March 20, 2014

That sinking feeling

A READER in Victoria, British Columbia, asks:  “Have you ever had that unnerving feeling in the pit of your stomach when you’re sailing broadside to the waves at sea?  I mean the feeling of falling, out of control, when you come off the top of a large wave.”
Well, yes, I have. It’s about my least favorite motion aboard a yacht.  The fact is that a boat broadside on to steep seas is probably at greater risk of being capsized when she is on top of a wave than at any other time.

When she is lifted upward and then quickly abandoned by a passing wave, she momentarily experiences a feeling of weightlessness, or at least partial weightlessness. At that moment, with a large area of her hull out of the water, she has practically no form stability.

In theory, a small puff of wind in her sails could blow her over 90 degrees. In practice, the inertia of her mast and rig slows down her response, and before she can heel too much she is once again surrounded by water and experiencing an excess of buoyancy and righting moments by being pressed down into the sea.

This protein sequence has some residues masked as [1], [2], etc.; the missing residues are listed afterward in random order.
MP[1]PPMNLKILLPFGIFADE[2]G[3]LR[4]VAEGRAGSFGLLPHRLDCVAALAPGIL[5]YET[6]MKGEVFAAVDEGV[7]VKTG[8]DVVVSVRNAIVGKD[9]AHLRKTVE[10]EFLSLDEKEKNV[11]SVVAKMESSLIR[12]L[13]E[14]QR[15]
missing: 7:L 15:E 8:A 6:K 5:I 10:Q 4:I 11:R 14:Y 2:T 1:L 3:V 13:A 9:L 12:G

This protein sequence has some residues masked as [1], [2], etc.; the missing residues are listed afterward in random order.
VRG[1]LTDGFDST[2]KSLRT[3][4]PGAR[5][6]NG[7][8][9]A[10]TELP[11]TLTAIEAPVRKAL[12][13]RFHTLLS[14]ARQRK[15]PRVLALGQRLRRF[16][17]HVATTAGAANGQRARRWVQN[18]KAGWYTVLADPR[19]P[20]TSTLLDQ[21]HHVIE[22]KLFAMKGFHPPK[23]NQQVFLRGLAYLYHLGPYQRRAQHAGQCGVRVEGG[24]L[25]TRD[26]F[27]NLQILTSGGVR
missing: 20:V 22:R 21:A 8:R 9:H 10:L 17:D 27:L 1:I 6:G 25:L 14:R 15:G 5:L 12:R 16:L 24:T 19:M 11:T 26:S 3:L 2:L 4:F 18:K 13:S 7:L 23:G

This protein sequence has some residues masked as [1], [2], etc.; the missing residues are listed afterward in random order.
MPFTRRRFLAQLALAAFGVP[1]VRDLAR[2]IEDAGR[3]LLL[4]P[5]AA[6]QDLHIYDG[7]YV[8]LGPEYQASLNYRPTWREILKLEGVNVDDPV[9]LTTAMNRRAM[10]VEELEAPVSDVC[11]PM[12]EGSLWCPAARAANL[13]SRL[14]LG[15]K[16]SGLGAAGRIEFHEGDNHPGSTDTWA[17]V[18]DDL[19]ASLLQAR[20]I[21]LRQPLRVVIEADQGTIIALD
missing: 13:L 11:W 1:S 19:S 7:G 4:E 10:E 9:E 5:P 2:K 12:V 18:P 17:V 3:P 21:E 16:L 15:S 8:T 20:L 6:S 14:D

Nevertheless, it is a fascinating exercise to sense those moments of instability in your own body when you’re sailing on a beam reach in a lively sea. especially on a light-displacement yacht or racing dinghy.

Today’s Thought
If the danger seems slight, then truly it is not slight.
-- Francis Bacon, De Augmentis Scientiarum: Principiis Obstare

“So how did you kids enjoy Dad’s cooking while I was away?
“We fought over it all the time, Mom.”
“Wow, was it that good?”
“No, the loser had to eat it.”

(Drop by every Monday, Wednesday, Friday for a new Mainly about Boats column.)

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